Adzhubei, Alexei Ivanovich
ADZHUBEI, ALEXEI IVANOVICH
(1924–1992), Nikita Khrushchev's son-in-law, and a leading Soviet journalist.
Alexei Adzhubei met Rada Khrushcheva at Moscow State University in 1947 and married her in August 1949, when Khrushchev was party boss of Ukraine. Adzhubei became chief editor of Komsomolskaya pravda in 1957 and then, in 1959, of the Soviet government newspaper, Izvestiya. In 1961 he was named a member of the party Central Committee. In addition, Adzhubei was a member of Khrushchev's "Press Group," which edited the leader's speeches. He served as an informal adviser to his father-in-law on matters ranging from culture to foreign policy, and he accompanied Khrushchev on trips abroad including the United States (1959), Southeast Asia (1960), Paris (1960), and Austria (1961).
Under Adzhubei, Komsomolskaya pravda sharply increased its circulation by adding feature articles and photographs, while Izvestiya reduced the amount of predictable political boiler plate, printed more letters from readers, and published boldly anti-Stalinist works such as Alexander Tvardovsky's poem, "Tyorkin in the Other World." In time, Adzhubei began acting as an unofficial emissary for Khrushchev, meeting with foreign leaders such as U.S. president John F. Kennedy and Pope John XXIII, sounding out their views, reporting back to his father-in-law, and writing up his interviews in Izvestiya.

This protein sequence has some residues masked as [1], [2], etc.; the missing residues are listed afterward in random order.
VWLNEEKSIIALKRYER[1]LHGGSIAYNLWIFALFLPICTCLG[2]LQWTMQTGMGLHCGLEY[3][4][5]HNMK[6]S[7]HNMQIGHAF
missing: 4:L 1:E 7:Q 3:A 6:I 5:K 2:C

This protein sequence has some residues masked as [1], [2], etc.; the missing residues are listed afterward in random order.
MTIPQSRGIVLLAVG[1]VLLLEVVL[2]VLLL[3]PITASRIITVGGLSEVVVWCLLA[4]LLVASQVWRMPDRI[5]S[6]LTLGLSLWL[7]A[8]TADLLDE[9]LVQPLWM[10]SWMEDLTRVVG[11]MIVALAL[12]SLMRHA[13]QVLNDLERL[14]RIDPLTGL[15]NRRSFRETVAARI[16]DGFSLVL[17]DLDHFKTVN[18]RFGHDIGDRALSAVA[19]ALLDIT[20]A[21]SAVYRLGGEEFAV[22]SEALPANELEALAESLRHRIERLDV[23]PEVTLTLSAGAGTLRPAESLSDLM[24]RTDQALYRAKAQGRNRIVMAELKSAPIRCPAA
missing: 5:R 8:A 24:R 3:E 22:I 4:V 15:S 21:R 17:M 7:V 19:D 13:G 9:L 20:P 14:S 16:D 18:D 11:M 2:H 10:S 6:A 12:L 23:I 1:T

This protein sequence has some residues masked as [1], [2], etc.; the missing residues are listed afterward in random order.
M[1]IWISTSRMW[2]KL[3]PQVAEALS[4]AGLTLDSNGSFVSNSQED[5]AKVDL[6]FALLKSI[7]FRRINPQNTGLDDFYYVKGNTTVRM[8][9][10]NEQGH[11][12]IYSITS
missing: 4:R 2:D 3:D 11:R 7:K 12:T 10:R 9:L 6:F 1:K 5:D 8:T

Thanks to his special position, Adzhubei was cultivated by other Soviet leaders, including some who eventually conspired to oust Khrushchev. When Khrushchev fell from power in October 1964, Adzhubei was denied the right to write under his own name and forced to live in obscurity until he was rehabilitated during the era of perestroika and glasnost in the late 1980s.
See also: izvestiya; journalism; khrushchev, nikita sergeyevich; pravda
Buzek, Antony. (1964). How the Communist Press Works. New York: Praeger.
Khrushchev, Sergei N. (2000). Nikita Khrushchev and the Creation of a Superpower. University Park: Pennsylvania State University Press.